3. Sampling Bias and Mean Square Error of the Proposed Estimators

We derive the first order approximation, , to the bias of . Using the notation introduced in Section 1 and substituting the expressions for and in terms of and in (8) we have It is realistic practically to suppose that so that is expandable. Then to the first order of approximation , the bias of is given by where , , and . , as ; therefore, is asymptotically unbiased up to .

To compute the MSE of we have where and .

For large sample size, is minimum for . The optimal value of is thus . If a good guess of , say , is available, we use in our proposed estimator (8), so that We deduce the large sample approximation for bias of in a similar manner: where and are as before. , as ; therefore is asymptotically unbiased.

To compute the MSE of we have Up to , is a minimum for . The optimal value of is thus .

We use in our proposed estimator (9), where is the guess of . Thus,

4. Comparison of the Estimators

Apparently, no algebraic comparison of mean square errors is feasible. We, therefore, have a numerical setup under simulation to do so. Knowing exactly is seldom tenable in practice. Consequently, we have to assume the availability of a guess value of , which we have called , defined by , where designates the quantum of relative under guess/overguess. We have taken the following values: , , , , , and . We have also assumed that the parent population is very large, envisaged to have come from a superpopulation which is bivariate normal with the following parameters, therefore having the same parametric values: Consequently we have used the software R [4] to calculate the MSEs of each of the following estimators: We use 10,000 replications of simulated sample sizes , 40, 60, 80, and 100. Hence we have compared the efficiencies of these estimators relative to by using Motivated by our desire to beat ratio/product estimators (implicitly, therefore also), we have, therefore, taken up the numerical simulation comparisons, for example, values of : 0.1 (0.1) 0.7. For positive, we compare , , and , while for negative we compare , , and .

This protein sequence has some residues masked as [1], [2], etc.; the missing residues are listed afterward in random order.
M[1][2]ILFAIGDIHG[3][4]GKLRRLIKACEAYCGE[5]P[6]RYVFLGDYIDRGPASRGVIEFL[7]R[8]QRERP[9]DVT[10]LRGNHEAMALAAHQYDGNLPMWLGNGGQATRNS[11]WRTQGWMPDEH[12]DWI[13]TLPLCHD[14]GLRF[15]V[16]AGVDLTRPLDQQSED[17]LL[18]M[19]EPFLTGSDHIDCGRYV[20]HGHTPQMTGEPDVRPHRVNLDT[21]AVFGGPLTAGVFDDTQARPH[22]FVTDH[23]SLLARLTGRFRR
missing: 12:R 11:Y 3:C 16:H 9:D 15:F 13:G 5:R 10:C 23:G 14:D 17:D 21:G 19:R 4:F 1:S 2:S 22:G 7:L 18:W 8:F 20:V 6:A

5. Results and Discussion

The results of our simulations are tabulated in the Appendix. For a given value of the relative efficiencies of , , and do not depend on ; they are, therefore, not included in the main body of the tables but are stated at the top for each value of . For 30, 40, 60, 80, and 100, for each value of , , , , , and , we have given the values of for 0.1, 0.2, 0.3, 0.4, 0.5, 0.6, and 0.7 and of for −0.1, −0.2, −0.3, −0.4, −0.5, −0.6, and −0.7.

As apparent, our proposed estimators and are consistently significantly better than and (or , as the case may be).

For illustrative purposes, we highlight below the relative efficiency values for the various values of , for the cases when and . To lessen the obscurity in the results, we have rounded these values to two decimal places. We also include a column for the value of .

Tables 1 and 2 illustrate very well the relative betterment achieved by our proposed estimators vis-à-vis and (or , as the case may be). Notably, when is not greater than 1/2, our estimators are more efficient than even though or (as the case may be) is worse than which does not even use auxiliary information. Also when is significantly less than 1/2, our estimators are more efficient than even though is worse than (i.e., it fails to use auxiliary information rightly)!

6. Conclusion

Our results conform to our motivating aim of achieving more efficient use of auxiliary information. Many other authors, such as Sahai [5] and Chami et al. [6], have suggested efficient variants of ratio and product estimators. In future work we are engaged in comparing these estimators and in trying even better estimators, like the proposed ones, which will be not only more efficient relatively, but also, possibly, more robust against the possible over/underguess of the key-population parameter .


See Tables 3, 4, 5, 6, 7, 8, 9, 10, 11, and 12.

Conflict of Interests

The authors declare that there is no conflict of interests regarding the publication of this paper.